Error handling, also known as exception handling, allows us to gracefully handle and manage errors that may occur during the execution of our programs. By handling errors, we can prevent our programs from crashing and provide meaningful feedback to the users.
Let’s explore how to handle errors in Python using exception handling:
# Basic try-except block try: # Code that might raise an error x = 10 / 0 # Division by zero except: # Code to handle the error print("An error occurred.") # Specific exception handling try: # Code that might raise an error num = int("abc") # ValueError: invalid literal for int() except ValueError: # Code to handle the specific error print("Invalid value provided.") # Handling multiple exceptions try: # Code that might raise an error x = 10 / 0 # Division by zero except ZeroDivisionError: # Code to handle the ZeroDivisionError print("Cannot divide by zero.") except Exception as e: # Code to handle other exceptions print("An error occurred:", str(e))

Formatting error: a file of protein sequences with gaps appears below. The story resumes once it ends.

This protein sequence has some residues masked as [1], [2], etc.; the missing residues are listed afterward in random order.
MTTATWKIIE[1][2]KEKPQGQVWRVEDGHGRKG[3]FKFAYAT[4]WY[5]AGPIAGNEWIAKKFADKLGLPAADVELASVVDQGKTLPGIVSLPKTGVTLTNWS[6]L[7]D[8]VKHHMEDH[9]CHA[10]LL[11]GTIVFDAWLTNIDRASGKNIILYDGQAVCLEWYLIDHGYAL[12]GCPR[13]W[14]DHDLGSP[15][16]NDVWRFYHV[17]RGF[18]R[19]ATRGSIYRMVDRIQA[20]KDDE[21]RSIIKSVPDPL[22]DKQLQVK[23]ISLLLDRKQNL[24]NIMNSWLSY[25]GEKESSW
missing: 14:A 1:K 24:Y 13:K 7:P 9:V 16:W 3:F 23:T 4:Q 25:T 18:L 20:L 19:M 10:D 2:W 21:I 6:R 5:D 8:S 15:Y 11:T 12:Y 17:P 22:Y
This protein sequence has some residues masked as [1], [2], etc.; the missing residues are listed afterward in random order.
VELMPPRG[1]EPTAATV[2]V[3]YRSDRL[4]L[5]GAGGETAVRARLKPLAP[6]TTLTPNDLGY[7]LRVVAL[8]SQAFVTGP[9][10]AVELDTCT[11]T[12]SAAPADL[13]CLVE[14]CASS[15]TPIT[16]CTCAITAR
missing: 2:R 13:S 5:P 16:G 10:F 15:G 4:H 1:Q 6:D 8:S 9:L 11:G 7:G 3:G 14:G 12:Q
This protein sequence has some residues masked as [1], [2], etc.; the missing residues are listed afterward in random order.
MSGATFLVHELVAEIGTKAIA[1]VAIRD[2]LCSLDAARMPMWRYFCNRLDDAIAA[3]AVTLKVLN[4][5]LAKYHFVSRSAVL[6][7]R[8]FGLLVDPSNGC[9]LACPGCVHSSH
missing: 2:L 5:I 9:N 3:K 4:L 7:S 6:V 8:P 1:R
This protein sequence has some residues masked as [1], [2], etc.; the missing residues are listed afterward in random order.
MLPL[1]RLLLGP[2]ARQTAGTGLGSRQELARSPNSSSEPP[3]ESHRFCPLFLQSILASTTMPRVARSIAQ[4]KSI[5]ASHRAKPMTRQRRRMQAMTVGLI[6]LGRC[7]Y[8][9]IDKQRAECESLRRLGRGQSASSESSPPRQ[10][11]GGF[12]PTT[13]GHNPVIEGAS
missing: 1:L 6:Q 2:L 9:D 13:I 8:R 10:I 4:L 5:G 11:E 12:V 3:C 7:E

- We use a
try-exceptblock to handle potential errors.
tryblock contains the code that might raise an error.
- If an error occurs, the corresponding
exceptblock is executed to handle the error.
- In the first example, we catch any exception with a generic
exceptblock and print a general error message.
- In the second example, we catch a specific
ValueErrorand handle it with a custom message.
- In the third example, we handle different exceptions (
Now it’s time for a practical task:
Write a Python program that prompts the user to enter a number. Use exception handling to handle the case where the user enters a non-numeric value. If a non-numeric value is entered, display an error message. If a numeric value is entered, calculate and print its square.
Once you’ve completed the task, you can proceed to the next lesson.